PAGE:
ES generated sequence data, conducted the rRT-PCR testing on the 2006 specimens and performed the phylogenetic analysis. DES participated coordinating the study and conducted the virus isolation. MG, DOJ and WBK designed the study, collected the specimens and ornithological data. RS and PD participated in collecting the specimens and ornithological data. DLS generated sequence data. CC conducted the rRT-pCR testing of samples collected in 2007. All authors have read and approved the final manuscript.
Authors’ original submitted files for images
Below are the links to the authors’ original submitted files for images.
Rights and permissions
This article is published under license to BioMed Central Ltd. This is an Open Access article distributed under the terms of the Creative Commons Attribution License (http://creativecommons.org/licenses/by/2.0), which permits unrestricted use, distribution, and reproduction in any medium, provided the original work is properly cited.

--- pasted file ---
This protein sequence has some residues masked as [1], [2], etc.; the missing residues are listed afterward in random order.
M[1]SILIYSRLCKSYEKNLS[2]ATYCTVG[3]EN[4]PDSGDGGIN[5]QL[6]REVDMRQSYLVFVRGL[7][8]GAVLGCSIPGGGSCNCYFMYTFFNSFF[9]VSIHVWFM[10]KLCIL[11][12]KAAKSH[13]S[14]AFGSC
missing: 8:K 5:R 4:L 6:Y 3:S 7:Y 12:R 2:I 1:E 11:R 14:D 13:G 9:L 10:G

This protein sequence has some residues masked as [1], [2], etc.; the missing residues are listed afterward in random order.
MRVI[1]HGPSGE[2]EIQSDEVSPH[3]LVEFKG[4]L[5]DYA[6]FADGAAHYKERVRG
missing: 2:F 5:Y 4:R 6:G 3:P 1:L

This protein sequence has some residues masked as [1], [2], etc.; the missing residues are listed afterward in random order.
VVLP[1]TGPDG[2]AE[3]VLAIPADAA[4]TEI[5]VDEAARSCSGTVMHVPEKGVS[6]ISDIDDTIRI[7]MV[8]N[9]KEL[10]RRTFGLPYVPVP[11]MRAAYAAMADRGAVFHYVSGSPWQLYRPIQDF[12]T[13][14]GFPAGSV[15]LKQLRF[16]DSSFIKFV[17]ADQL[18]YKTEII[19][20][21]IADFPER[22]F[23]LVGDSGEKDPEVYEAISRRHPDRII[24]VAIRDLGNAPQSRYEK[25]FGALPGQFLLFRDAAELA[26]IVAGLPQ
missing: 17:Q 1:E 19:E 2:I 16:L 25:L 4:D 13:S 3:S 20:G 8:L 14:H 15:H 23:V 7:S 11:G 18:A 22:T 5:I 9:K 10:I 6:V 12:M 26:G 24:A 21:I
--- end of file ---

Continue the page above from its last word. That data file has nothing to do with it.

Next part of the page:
About this article
Cite this article
Spackman, E., Swayne, D.E., Gilbert, M. et al. Characterization of low pathogenicity avian influenza viruses isolated from wild birds in Mongolia 2005 through 2007. Virol J 6, 190 (2009). https://doi.org/10.1186/1743-422X-6-190
- Virus Isolation
- Avian Influenza Virus
- Wild Bird
- Cloacal Swab
- Dead Bird